Description | Specific Indicators | Ontario Public Health Standards (OPHS) | Corresponding Health Indicator(s) from Statistics Canada and CIHI | Data Sources | Method of Calculation | Basic Categories | Indicator Comments | Definitions | Cross-References to Other Sections | Other Reference(s) | Changes Made
Description· Percent of population living in urban areas. An urban area is defined as having a population of at least 1,000 and a minimum population density of 400 people per square kilometre. · Percent of population living in rural areas. All territory outside urban areas is considered rural.
- Urban population
- Rural population
Ontario Public Health Standards (OPHS)
The Ontario Public Health Standards (OPHS) establish requirements for the fundamental public health programs and services carried out by boards of health, which include assessment and surveillance, health promotion and policy development, disease and injury prevention, and health protection. The OPHS consist of one Foundational Standard and 13 Program Standards that articulate broad societal goals that result from the activities undertaken by boards of health and many others, including community partners, non-governmental organizations, and governmental bodies. These results have been expressed in terms of two levels of outcomes: societal outcomes and board of health outcomes. Societal outcomes entail changes in health status, organizations, systems, norms, policies, environments, and practices and result from the work of many sectors of society, including boards of health, for the improvement of the overall health of the population. Board of health outcomes are the results of endeavours by boards of health and often focus on changes in awareness, knowledge, attitudes, skills, practices, environments, and policies. Boards of health are accountable for these outcomes. The standards also outline the requirements that boards of health must implement to achieve the stated results. Outcomes Related to this Indicator· Societal Outcome (Foundational Standard): Population health needs are anticipated, identified, addressed, and evaluated.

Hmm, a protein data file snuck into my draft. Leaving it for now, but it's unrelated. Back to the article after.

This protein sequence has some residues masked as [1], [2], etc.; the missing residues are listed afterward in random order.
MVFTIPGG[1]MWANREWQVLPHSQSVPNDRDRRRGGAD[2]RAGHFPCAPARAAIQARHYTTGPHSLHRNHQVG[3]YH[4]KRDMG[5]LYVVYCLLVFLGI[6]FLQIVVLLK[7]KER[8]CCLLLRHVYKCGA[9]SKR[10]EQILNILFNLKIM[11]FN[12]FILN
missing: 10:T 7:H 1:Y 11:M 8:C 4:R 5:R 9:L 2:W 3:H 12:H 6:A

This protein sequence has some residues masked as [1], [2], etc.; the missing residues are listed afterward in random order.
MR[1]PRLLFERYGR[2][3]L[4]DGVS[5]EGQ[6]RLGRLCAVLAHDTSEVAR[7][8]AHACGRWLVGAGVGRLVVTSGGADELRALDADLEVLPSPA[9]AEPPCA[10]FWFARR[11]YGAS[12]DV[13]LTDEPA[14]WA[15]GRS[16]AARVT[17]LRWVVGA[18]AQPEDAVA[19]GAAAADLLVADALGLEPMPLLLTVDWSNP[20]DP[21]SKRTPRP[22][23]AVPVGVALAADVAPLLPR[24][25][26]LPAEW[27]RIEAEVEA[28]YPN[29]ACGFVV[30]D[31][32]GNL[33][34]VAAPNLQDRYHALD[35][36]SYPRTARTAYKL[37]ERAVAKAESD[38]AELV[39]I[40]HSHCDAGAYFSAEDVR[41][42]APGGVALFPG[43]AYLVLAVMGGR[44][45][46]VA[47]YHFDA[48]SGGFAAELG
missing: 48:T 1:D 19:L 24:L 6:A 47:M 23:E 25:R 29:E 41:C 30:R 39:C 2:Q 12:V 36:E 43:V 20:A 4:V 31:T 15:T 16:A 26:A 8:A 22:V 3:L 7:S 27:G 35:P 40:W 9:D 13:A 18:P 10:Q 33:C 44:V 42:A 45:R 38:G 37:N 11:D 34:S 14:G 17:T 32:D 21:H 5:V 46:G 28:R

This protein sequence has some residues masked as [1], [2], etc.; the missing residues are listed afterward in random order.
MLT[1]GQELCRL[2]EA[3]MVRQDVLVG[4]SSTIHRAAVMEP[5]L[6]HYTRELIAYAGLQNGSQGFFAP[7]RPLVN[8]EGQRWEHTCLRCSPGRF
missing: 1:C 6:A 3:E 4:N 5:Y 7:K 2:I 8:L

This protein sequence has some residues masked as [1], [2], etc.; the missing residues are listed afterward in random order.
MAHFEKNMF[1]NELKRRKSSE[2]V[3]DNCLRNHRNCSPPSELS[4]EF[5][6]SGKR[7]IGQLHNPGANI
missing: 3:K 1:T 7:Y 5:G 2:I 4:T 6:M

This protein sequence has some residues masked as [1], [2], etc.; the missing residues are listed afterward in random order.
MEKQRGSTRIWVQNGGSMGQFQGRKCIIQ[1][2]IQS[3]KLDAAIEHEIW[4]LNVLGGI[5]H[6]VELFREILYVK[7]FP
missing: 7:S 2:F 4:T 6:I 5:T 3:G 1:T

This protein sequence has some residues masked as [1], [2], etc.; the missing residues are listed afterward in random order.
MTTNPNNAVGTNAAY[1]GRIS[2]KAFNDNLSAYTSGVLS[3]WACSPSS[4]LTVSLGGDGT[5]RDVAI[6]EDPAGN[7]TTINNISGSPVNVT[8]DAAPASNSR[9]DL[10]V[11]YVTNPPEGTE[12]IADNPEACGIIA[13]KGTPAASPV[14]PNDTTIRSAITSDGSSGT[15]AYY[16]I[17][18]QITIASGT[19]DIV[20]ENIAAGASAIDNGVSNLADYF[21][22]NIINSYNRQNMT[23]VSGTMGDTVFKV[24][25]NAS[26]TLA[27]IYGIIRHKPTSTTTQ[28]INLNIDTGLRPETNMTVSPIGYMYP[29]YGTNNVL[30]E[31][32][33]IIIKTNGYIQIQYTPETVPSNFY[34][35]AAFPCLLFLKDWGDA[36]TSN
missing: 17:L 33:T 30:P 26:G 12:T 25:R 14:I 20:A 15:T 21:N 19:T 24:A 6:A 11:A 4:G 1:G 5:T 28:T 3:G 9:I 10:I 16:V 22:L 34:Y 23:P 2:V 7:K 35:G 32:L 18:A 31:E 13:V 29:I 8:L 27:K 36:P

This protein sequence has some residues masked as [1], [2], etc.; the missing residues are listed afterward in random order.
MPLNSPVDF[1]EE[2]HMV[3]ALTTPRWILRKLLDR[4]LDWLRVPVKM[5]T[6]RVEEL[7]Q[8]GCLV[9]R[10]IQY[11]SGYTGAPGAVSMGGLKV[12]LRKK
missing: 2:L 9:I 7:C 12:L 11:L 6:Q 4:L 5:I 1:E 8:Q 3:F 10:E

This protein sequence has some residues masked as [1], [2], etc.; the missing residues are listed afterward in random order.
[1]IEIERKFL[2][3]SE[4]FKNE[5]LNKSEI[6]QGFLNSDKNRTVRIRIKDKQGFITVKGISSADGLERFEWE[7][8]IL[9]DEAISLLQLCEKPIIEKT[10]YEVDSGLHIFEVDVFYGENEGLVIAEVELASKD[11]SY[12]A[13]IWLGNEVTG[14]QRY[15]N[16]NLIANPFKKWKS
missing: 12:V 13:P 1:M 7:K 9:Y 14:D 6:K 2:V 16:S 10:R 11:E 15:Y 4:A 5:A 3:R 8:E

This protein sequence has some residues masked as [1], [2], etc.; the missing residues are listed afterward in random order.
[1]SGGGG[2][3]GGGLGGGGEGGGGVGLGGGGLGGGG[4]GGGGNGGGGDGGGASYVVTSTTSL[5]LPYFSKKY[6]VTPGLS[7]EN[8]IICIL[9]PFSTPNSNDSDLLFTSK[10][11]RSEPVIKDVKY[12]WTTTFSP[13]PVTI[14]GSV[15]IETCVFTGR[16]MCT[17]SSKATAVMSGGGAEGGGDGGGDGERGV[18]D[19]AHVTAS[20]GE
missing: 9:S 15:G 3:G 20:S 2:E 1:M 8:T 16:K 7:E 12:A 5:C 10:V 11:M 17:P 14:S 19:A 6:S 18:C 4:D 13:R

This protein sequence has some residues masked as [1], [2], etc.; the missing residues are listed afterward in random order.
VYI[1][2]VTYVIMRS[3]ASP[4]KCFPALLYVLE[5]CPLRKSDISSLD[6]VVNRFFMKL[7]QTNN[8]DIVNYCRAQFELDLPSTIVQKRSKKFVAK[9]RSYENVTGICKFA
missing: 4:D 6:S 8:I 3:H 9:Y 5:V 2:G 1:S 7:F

Assessment and/or Surveillance Requirements Related to this Indicator
The board of health shall conduct surveillance, including the ongoing collection, collation, analysis, and periodic reporting of population health indicators, as required by the Health Protection and Promotion Act and in accordance with the Population Health Assessment and Surveillance Protocol, 2008 (or as current) (Foundational Standard).
Protocol Requirements Related to this Indicator
The board of health shall collect or access the following types of population health data and information: Socio-demographics including population counts… (Population Health Assessment and Surveillance Protocol, Data Access, collection and management, 1b)http://www.ontario.ca/publichealthstandards
Corresponding Health Indicator(s) from Statistics Canada and CIHI
The internet publication Health Indicators, produced jointly by Statistics Canada and the Canadian Institute for Health Information, provides over 80 indicators measuring the health of the Canadian population and the effectiveness of the health care system. Designed to provide comparable information at the health region and provincial/territorial levels, these data are produced from a wide range of the most recently available sources. A pdf copy of this report can be found on CIHI’s website (http://www.cihi.ca) under Research and Reports or under the PDF tab on the Statistics Canada web-page at http://www.statcan.ca/bsolc/english/bsolc?catno=82-221-X
Urban and Rural Population:
Data are derived from Census sources. This community characteristic allows users to compare regions with similar proportions of urban/rural population.
Data Sources Numerator & Denominator: Census
Original source: Statistics Canada